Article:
Automated emergency braking systems on HGVs and buses will have to work better in the future thanks to tougher new standards agreed at the UNECE in Geneva which will apply in the EU from 2025 on new types of vehicle.
The revision was prompted by collision investigations in Germany involving new lorries which found that the AEB system had been switched off by the driver. Lorry drivers apparently regularly switch off AEB systems in order to enable them to drive closer to the vehicle in front.
The new regulations will only allow the system to be switched off for 15 minutes, and will automatically reengage after 15 minutes.
A warning phase of 1.4s was mandatory under the previous rules. The new rules will also allow systems to brake even if the driver has not been alerted beforehand, thus gaining precious time to avoid a collision.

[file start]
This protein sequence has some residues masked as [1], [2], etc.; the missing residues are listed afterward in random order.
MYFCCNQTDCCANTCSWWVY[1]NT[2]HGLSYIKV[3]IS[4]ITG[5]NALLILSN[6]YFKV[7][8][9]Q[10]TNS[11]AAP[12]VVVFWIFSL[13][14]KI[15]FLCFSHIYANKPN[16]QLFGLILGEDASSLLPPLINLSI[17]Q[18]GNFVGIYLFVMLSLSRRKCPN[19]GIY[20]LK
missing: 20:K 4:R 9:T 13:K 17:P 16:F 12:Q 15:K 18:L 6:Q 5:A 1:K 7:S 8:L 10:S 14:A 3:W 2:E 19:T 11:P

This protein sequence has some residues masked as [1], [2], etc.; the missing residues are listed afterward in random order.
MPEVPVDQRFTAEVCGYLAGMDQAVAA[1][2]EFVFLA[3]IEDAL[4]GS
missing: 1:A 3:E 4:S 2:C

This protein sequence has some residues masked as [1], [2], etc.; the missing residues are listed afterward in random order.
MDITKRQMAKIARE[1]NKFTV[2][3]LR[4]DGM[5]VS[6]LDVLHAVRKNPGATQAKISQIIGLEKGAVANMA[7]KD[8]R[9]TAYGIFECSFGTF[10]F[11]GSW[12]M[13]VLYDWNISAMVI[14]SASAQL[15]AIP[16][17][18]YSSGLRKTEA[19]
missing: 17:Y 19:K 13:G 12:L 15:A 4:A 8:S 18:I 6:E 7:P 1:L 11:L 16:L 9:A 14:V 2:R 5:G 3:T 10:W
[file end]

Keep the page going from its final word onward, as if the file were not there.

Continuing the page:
The new standards will also enable lorries to make an emergency stop when travelling towards a stationary vehicle. This reflects improvements in technology as earlier systems only worked with moving ‘targets’ ahead of the vehicle. Lorries will also have to be able to detect a single pedestrian crossing in front of the vehicle, though not cyclists or groups of pedestrians. Manufacturers claimed that systems detecting cyclists are not yet available for lorries.
Graziella Jost, ETSC’s representatives on the UNECE working group that agreed the new standards said:
“These new standards are a step forward and will help reduce the number of catastrophic crashes involving the largest and heaviest vehicles on our roads. However, we will still have to wait three long years before new types of trucks will have to be equipped with this new generation of AEB, and five years until all new trucks get the technology.”
AEB systems on lorries and buses were first required in the EU from 2013. They will be required on new models of car and van from July this year.